Rising prices of raw materials in Cyprus are largely to blame for a growing trade deficit, wider by almost €349 mln in 2021 from 2020, reaching €5.24 bln.
Despite a greater rate of increase in Cypriot exports compared to imports, the island’s trade deficit expanded due to the rise of the value of imports.
According to the statistical service (CyStat), the trade deficit amounted to €5.24 bln for the period January-December 2021, compared to €4.9 bln in the corresponding period of 2020.
In particular, total imports of goods, from EU member-states and third countries for 2021 were worth €8.53 bln, compared to €7.64 bln for 2020, an increase of 11.6%.
Total exports of goods in 2021 added up to €3.28 bln compared to €2.74 bln in 2020, an increase of 19.7%.
The EU was the main source of goods supplied to Cyprus, accounting for €5.52 bln of total imports, while imports from other European countries reached €659 mln. Imports from the rest of the world totalled €2.35 bln.
Exports to the EU amounted to €874.8 mln, while exports to other European countries stood at €411.4 mln. Exports to the rest of the world were just over €2 bln.
Asked to comment on the increase in the island’s trade deficit in January, the general secretary of the Cyprus Chamber of Commerce and Industry, Marios Tsiakkis, said this was because of rising prices internationally.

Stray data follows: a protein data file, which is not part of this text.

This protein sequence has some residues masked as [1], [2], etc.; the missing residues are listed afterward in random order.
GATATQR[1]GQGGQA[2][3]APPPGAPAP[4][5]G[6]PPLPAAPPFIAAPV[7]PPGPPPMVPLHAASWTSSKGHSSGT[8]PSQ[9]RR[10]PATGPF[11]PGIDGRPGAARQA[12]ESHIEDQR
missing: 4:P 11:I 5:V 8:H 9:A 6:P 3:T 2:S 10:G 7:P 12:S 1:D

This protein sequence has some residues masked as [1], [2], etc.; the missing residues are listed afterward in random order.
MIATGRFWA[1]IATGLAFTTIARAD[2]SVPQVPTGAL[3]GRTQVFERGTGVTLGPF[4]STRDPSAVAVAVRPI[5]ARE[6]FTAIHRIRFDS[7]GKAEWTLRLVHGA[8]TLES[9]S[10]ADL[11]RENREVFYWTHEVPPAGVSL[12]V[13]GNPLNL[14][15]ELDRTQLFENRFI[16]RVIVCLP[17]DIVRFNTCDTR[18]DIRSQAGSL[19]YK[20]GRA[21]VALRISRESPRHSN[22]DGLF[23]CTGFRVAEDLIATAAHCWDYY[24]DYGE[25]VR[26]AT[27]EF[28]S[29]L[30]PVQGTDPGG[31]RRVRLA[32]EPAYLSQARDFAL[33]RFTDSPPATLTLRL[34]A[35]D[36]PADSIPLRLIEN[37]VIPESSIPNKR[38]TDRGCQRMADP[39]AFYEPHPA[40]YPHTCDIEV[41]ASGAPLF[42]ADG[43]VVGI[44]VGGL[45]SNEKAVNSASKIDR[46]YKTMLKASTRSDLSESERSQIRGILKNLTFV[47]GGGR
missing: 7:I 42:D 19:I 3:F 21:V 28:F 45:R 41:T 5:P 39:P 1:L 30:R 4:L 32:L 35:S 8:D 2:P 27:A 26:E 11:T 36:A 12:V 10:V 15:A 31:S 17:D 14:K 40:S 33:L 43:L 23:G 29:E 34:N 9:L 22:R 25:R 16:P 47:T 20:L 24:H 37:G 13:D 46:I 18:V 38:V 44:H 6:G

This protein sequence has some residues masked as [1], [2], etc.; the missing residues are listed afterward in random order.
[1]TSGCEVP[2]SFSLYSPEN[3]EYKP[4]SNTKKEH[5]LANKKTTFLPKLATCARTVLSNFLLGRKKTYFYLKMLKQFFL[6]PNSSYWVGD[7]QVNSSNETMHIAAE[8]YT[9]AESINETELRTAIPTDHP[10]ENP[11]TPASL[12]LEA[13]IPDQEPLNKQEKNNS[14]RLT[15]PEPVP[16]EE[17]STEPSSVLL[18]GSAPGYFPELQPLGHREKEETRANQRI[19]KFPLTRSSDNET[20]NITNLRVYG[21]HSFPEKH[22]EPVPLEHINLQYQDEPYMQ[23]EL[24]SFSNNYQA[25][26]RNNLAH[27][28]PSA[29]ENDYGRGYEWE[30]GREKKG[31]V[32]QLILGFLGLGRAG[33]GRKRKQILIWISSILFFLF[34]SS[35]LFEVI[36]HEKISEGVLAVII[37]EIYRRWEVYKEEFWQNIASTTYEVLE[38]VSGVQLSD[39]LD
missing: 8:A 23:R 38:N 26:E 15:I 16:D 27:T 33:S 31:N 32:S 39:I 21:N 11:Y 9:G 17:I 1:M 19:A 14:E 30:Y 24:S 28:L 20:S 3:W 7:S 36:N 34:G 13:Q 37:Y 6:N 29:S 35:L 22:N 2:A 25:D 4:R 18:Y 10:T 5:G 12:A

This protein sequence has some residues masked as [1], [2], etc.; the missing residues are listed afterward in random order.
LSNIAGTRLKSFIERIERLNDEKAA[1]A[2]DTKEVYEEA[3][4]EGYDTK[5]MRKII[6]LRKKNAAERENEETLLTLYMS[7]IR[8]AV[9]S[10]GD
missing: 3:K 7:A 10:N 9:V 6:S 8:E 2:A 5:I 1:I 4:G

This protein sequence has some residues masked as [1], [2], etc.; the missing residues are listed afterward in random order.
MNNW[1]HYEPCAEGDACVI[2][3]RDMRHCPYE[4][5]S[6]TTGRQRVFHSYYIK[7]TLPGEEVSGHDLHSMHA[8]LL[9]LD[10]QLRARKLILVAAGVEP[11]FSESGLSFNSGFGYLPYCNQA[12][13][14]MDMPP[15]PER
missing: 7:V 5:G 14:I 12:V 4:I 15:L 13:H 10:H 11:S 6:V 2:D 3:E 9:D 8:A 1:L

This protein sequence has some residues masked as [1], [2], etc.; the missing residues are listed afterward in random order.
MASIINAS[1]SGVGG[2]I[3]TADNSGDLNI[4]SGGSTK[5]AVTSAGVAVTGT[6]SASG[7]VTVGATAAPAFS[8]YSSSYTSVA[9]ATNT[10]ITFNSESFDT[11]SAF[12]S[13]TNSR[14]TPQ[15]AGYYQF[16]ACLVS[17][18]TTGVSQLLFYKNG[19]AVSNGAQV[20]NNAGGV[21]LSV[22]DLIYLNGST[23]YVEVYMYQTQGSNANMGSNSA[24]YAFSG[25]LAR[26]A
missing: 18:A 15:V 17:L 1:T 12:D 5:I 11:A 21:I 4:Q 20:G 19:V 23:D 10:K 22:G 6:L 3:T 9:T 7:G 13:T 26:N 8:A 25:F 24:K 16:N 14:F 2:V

Tsiakkis explained that prices of goods have been pushed up due to high demand of raw materials, as economies reopen following relaxations of COVID-19 restrictions around the world.
The business chamber’s general manager explained that, “stakeholders expect to see the trade deficit grow further if a surge in petrol prices is not brought to a halt”.
The war in Ukraine is currently pushing fuel prices up as Russia’s energy resources have been pulled from the market due to sanctions. The price of crude oil has been on a roller coaster ride in recent weeks reaching 140 dollars a barrel, but has since fallen to just above 100 dollars.
On Thursday it went up to $120 due to a tight squeeze in production, caused by damage at a Kazakhstan CPC terminal which may take up to 1 million bpd of crude oil off the market.